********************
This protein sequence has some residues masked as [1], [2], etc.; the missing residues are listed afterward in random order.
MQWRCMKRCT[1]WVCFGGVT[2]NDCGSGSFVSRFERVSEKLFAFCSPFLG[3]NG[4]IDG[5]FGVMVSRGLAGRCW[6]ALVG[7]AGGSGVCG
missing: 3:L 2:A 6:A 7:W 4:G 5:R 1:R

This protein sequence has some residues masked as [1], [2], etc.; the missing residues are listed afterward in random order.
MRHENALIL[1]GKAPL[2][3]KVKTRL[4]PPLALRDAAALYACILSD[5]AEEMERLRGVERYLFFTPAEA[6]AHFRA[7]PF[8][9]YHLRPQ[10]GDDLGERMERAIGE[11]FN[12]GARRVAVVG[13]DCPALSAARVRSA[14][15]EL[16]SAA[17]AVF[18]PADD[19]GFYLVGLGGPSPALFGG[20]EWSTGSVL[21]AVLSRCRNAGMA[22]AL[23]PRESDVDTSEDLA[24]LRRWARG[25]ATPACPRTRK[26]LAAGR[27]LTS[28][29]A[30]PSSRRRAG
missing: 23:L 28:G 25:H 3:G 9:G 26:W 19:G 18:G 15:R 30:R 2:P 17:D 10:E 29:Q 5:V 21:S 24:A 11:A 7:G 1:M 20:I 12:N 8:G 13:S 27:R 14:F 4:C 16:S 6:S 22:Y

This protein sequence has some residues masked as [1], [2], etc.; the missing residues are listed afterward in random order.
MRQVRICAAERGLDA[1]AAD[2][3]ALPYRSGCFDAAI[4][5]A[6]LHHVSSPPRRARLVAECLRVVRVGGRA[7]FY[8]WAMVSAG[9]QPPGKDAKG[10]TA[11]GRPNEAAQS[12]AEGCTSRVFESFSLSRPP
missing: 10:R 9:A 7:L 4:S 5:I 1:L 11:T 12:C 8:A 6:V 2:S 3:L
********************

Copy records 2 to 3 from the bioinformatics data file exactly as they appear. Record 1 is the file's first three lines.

This protein sequence has some residues masked as [1], [2], etc.; the missing residues are listed afterward in random order.
MRHENALIL[1]GKAPL[2][3]KVKTRL[4]PPLALRDAAALYACILSD[5]AEEMERLRGVERYLFFTPAEA[6]AHFRA[7]PF[8][9]YHLRPQ[10]GDDLGERMERAIGE[11]FN[12]GARRVAVVG[13]DCPALSAARVRSA[14][15]EL[16]SAA[17]AVF[18]PADD[19]GFYLVGLGGPSPALFGG[20]EWSTGSVL[21]AVLSRCRNAGMA[22]AL[23]PRESDVDTSEDLA[24]LRRWARG[25]ATPACPRTRK[26]LAAGR[27]LTS[28][29]A[30]PSSRRRAG
missing: 23:L 28:G 25:H 3:G 9:G 26:W 19:G 18:G 15:R 30:R 2:P 17:D 10:E 29:Q 5:V 21:S 24:A 11:A 7:G 1:M 20:I 12:N 8:G 13:S 27:R 14:F 4:C 16:S 6:S 22:Y

This protein sequence has some residues masked as [1], [2], etc.; the missing residues are listed afterward in random order.
MRQVRICAAERGLDA[1]AAD[2][3]ALPYRSGCFDAAI[4][5]A[6]LHHVSSPPRRARLVAECLRVVRVGGRA[7]FY[8]WAMVSAG[9]QPPGKDAKG[10]TA[11]GRPNEAAQS[12]AEGCTSRVFESFSLSRPP
missing: 10:R 9:A 7:L 4:S 5:I 1:L 11:T 12:C 8:A 6:V 2:S 3:L